Customization is becoming a basic expectation for many consumers, as outlined in L2’s new Insight report Sportswear: Product Customization. In the habit of personalizing everything from coffee (Starbucks enables around 80,000 drink combinations) to digital playlists, shoppers are looking to put their own stamp on mass-market goods and services. While a handful of established brands across categories do some form of customization, Sportswear and Fashion have the highest levels of implementation. The majority of these offerings work within the confines of limited product options, with marketing as their underlying objective. Brands within the Sportswear category, however, are putting more resources behind customization in a bid to develop new sources of revenue and profit.
A third of Index Sportswear brands offer customization services, and these continue to grow in scale and sophistication. NIKEiD, which launched in the early 2000s, is the gold standard when it comes to product customization. Nike-owned brands Converse and Hurley also offer customization tools with numerous options and features. As brands across Sportswear adopt advanced customization tools, companies will likely add more SKUs to the mix and speed up product delivery. Adidas recently announced plans to “dramatically” expand product customization options and to test automated production units that would enable manufacturing closer to customers.
Established apparel brands are facing competition from new businesses that come at customization with a clean slate, changing the economics behind producing custom clothing. Menswear in particular is a well-populated space, with a crop of mostly online retailers making affordable customization their core proposition. VC-backed J. Hilburn, which launched in 2007, was shipping almost 500 men’s shirts a day and estimating close to $55 million in 2014 sales as of last November, and forecasting profitability in 2015. Rivals including three-year-old Trumaker and eight-year-old Indochino (pictured) have received significant sums from venture capital in the past few years.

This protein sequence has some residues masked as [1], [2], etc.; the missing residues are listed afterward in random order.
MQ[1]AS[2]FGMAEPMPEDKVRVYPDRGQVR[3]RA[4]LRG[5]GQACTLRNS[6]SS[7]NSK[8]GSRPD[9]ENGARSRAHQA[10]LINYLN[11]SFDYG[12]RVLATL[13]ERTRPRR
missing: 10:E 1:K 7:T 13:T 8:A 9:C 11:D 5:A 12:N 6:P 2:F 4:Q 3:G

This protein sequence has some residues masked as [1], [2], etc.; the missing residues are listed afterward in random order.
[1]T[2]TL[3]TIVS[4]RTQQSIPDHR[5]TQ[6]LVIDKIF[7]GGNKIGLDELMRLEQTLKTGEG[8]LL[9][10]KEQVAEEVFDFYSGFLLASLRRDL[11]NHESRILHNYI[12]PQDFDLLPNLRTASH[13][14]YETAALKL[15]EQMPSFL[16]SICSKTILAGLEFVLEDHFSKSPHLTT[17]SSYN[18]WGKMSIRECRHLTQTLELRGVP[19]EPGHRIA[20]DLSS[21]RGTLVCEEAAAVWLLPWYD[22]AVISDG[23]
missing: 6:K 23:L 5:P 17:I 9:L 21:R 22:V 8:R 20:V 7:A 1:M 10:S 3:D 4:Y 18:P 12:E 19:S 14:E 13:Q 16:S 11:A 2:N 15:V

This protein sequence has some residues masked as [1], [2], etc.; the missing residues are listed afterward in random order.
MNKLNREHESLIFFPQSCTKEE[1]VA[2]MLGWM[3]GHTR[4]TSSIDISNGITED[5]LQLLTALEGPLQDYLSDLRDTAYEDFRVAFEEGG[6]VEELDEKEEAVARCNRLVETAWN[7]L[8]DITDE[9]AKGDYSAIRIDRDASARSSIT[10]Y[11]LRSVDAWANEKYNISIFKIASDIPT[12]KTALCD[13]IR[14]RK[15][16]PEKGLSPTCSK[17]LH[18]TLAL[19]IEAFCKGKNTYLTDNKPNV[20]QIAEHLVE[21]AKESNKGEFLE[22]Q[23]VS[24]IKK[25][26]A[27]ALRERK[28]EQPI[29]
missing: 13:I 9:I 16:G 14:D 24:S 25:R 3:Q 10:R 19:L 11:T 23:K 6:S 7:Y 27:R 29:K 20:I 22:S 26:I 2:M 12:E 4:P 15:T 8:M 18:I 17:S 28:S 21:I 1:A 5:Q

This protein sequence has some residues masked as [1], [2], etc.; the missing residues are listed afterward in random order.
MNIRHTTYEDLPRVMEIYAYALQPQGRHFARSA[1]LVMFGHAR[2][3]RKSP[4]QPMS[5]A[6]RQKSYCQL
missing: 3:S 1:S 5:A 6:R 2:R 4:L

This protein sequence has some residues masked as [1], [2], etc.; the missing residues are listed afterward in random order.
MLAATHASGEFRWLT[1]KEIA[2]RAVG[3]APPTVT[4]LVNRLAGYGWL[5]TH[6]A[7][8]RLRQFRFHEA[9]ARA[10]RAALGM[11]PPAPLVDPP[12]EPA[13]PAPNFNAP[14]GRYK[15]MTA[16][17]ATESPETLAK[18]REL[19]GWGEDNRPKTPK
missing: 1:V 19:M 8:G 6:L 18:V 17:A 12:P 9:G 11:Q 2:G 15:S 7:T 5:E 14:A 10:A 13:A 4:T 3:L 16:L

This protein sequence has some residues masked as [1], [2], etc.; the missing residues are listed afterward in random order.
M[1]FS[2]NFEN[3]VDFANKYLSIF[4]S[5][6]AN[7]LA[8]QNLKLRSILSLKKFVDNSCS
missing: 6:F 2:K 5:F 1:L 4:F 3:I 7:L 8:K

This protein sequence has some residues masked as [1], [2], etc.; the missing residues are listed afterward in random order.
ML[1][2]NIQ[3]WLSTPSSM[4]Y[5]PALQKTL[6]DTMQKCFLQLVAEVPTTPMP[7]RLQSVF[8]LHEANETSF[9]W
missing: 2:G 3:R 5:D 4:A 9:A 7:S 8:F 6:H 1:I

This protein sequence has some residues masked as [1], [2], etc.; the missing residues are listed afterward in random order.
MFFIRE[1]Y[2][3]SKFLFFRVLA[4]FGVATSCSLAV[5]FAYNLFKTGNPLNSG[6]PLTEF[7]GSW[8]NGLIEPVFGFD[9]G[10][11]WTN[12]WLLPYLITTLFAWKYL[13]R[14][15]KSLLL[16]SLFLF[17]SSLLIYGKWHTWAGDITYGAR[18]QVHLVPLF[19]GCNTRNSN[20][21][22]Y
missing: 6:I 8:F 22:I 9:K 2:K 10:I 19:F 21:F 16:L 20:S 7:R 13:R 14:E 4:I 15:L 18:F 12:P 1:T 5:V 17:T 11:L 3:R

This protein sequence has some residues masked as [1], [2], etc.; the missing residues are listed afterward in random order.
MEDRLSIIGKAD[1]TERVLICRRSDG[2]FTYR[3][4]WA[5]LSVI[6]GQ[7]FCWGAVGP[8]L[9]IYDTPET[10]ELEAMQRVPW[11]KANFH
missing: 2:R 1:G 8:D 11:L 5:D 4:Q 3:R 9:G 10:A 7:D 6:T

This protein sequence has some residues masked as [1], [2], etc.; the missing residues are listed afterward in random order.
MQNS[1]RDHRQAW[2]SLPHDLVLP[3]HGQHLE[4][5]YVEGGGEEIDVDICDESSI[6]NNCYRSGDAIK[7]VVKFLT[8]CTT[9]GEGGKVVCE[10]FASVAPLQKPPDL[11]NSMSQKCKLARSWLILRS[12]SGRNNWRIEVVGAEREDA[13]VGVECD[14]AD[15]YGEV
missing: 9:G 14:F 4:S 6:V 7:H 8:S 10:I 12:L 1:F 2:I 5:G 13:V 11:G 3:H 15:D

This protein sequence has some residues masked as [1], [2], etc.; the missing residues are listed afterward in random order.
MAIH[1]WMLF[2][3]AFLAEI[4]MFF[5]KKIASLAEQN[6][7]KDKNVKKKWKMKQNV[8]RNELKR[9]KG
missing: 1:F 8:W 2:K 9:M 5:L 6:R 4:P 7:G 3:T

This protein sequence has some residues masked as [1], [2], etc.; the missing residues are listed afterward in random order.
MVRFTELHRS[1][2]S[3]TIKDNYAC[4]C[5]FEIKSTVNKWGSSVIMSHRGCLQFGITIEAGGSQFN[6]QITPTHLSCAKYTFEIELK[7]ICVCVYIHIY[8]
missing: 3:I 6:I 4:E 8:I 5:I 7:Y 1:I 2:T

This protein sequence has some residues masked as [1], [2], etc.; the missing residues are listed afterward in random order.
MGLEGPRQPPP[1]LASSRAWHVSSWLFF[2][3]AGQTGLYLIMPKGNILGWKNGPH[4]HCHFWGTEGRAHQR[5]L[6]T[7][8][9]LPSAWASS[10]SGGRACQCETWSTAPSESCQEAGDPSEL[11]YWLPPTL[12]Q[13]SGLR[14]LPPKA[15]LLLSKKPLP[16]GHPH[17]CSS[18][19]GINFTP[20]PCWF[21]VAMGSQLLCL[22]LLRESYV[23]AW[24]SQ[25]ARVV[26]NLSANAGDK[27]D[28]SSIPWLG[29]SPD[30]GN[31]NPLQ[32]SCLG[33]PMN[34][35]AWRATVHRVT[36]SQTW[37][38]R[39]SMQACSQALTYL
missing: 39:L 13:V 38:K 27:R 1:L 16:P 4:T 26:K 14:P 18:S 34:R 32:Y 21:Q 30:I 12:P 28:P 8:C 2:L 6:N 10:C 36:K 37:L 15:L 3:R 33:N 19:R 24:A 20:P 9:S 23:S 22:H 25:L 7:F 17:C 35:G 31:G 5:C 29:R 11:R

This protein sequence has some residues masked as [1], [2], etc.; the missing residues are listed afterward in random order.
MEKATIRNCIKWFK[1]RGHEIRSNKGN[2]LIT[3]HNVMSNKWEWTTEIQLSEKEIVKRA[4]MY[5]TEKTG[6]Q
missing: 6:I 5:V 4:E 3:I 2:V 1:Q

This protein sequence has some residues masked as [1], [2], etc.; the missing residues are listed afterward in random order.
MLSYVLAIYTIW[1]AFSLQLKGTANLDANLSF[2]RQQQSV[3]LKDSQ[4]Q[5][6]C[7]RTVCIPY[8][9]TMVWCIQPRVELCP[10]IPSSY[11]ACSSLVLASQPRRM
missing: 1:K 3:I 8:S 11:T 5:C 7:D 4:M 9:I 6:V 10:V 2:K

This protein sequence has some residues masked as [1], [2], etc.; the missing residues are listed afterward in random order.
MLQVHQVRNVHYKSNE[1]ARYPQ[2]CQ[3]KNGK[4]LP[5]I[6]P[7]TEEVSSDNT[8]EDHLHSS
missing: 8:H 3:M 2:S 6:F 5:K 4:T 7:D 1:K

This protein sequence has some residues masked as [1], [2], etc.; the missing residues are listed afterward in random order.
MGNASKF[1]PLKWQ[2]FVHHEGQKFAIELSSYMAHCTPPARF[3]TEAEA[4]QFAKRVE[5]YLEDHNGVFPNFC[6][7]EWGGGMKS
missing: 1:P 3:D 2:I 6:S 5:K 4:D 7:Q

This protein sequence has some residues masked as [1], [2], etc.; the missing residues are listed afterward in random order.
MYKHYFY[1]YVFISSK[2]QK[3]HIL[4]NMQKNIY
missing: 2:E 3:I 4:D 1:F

New technologies and manufacturing in closer proximity to the customer will be key to wider adoption of customization. Retailers including Alton Lane and Left Shoe Company have made 3D scanning central to their offering of custom-fit menswear and men’s shoes, respectively. A few established retailers are following suit. Brooks Brothers’ flagship Madison Avenue store offers a Digital Tailor that takes a 3D image of the consumer in 12 seconds. Hundreds of measurements are then transmitted to a factory in Massachusetts for creation of a personalized pattern.
3D printing also has the potential to change the game in customization. Feetz, which recently collected $1.25 million in seed funding, intends to produce Crocs-like 3D-printed shoes; customer measurements will be gleaned from photos taken with the Feetz app. Here too, established brands are starting to test the waters. British retail giant Argos has launched a microsite selling 3D-printed jewelry, and is reportedly considering a test of customized homeware and lighting. On Argos’ jewelry site, shoppers choose the metal, texture or personalized wording, depending on the piece. For one pair of earrings, users can morph the design using two sliders—a nifty feature that points to the potential of 3D printing for consumer-driven creative input.